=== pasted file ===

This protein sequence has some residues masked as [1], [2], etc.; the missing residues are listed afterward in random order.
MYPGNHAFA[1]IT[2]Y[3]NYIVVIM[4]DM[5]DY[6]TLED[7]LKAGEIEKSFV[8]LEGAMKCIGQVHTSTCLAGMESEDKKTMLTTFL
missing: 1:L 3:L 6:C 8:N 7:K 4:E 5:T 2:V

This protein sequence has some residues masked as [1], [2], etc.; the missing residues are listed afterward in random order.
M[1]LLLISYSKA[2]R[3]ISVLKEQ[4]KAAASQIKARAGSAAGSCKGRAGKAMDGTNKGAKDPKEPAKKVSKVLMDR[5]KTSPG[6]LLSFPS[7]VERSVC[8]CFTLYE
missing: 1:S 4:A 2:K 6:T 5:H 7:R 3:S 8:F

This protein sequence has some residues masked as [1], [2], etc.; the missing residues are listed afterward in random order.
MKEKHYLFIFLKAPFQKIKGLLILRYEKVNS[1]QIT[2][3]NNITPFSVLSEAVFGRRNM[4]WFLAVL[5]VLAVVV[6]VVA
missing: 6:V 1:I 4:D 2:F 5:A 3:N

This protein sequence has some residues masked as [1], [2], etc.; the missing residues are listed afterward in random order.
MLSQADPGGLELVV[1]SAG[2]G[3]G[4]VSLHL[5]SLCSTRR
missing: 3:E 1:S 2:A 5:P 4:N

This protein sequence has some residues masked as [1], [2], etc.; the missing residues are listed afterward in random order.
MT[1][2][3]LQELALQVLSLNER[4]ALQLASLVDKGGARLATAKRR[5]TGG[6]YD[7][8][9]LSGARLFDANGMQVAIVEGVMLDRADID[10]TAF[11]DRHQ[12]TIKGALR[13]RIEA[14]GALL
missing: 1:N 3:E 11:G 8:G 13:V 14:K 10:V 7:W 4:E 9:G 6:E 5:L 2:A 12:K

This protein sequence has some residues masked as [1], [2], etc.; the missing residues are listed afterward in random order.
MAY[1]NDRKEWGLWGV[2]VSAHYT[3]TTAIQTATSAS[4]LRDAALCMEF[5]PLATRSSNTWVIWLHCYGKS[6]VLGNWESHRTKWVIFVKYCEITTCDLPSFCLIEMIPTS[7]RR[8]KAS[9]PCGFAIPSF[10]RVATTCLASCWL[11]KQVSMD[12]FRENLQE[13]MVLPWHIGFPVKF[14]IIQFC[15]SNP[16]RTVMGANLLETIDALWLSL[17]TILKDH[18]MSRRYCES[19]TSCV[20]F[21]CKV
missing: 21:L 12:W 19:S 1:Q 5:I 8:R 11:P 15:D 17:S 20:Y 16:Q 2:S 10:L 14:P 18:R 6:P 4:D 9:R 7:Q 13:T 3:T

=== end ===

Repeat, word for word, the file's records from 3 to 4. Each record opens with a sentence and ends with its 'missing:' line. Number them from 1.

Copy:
This protein sequence has some residues masked as [1], [2], etc.; the missing residues are listed afterward in random order.
MKEKHYLFIFLKAPFQKIKGLLILRYEKVNS[1]QIT[2][3]NNITPFSVLSEAVFGRRNM[4]WFLAVL[5]VLAVVV[6]VVA
missing: 6:V 1:I 4:D 2:F 5:A 3:N

This protein sequence has some residues masked as [1], [2], etc.; the missing residues are listed afterward in random order.
MLSQADPGGLELVV[1]SAG[2]G[3]G[4]VSLHL[5]SLCSTRR
missing: 3:E 1:S 2:A 5:P 4:N